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Tuesday, June 7, 2011

Early Residents - Arnott Family

Homedale (in background)

Homedale









The Arnott family were the owners of the cottage Homedale (demolished in 1975) from 1911 until Foster Hartley Sargent purchased the property in 1913.  The Hoare family had been the original owners of the estate until it was acquired by solicitor John Williamson c1910.  Williamson did not hold the property for long because shortly after the purchase the Blue Mountains Echo announced that Mrs Hoare’s property had changed hands, and the estate was now to be subdivided. This perhaps was the sole purpose of Williamson’s procurement of the land.

It appears that the Arnott family acquired lot 1 (3a.2r 29p) from the sub-division, which was located on the corner of what became Homedale Street and Railway Parade. The lot also included the cottage Homedale, and Halse Rogers Arnott was named as the owner on the title deeds.  Halse, a biscuit manufacturer, was born in 1879 to William and Margaret Arnott. He was one of several children from the second marriage of his father to Margaret McLean Fleming. The names of his siblings were: William born 1866, Janet D. 1867, John M. 1869, Arthur Smith 1870, Margaret F. 1872, Robert Fleming 1873 and Johanna F. 1877.

William - Halse’s father – founded Arnott’s Biscuit Company. William Arnott, born in 1827, was one of several children that eventuated from the marriage of William and Isabella Arnot. He sailed to Australia in 1847 from his homeland Scotland, accompanied by his brother David. On the voyage to Australia William met his first wife, Monica Sinclair. Following their marriage he added the second‘t’ to his name, and Monica went on to bear him several children before dying fifteen years later.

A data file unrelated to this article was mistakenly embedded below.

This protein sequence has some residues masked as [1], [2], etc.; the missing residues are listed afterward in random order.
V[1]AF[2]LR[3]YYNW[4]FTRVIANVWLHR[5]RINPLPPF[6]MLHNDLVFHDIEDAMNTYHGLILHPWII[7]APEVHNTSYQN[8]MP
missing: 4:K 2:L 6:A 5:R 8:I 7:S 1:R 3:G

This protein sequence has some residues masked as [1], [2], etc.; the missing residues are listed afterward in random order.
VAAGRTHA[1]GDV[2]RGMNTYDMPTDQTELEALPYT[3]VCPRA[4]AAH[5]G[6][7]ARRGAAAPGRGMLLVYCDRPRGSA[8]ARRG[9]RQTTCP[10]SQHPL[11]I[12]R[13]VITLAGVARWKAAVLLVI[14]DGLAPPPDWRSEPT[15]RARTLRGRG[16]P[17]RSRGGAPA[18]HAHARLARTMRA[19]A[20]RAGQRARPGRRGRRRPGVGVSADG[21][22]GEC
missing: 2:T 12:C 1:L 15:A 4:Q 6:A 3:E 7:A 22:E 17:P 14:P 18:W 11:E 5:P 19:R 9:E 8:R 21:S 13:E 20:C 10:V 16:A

In debt for £132, William moved his family from Maitland to Newcastle c1864 (this may not have been the case -see below)   It was here that he met Margaret McLean Fleming, and in 1865, married for a second time.  William’s hard work paid dividends and in c1877, he opened his first biscuit factory in Newcastle. The business expanded and the family never looked back. In 1888, Arnott’s became a registered trademark.

William Arnott died in 1901, at the age of 74.  Sons Leslie and Samuel (from his first marriage) who had been trained as his successors became chairmen and directors of the business. In 1906, the Arnott brothers purchased just over six acres of land at Homebush. This enabled the firm to build a large new Arnott’s biscuit factory that allowed the business to further expand and keep up with the growing demand for their products. The factory was erected in two years and was said to have contained the most up-to-date equipment in the world at that time.

Leslie and Samuel were succeeded by their half brothers William John McLean and Halse Rogers Arnott. Robert Fleming Arnott became an engineer and Arthur Smith Arnott was a colonel in the Salvation Army.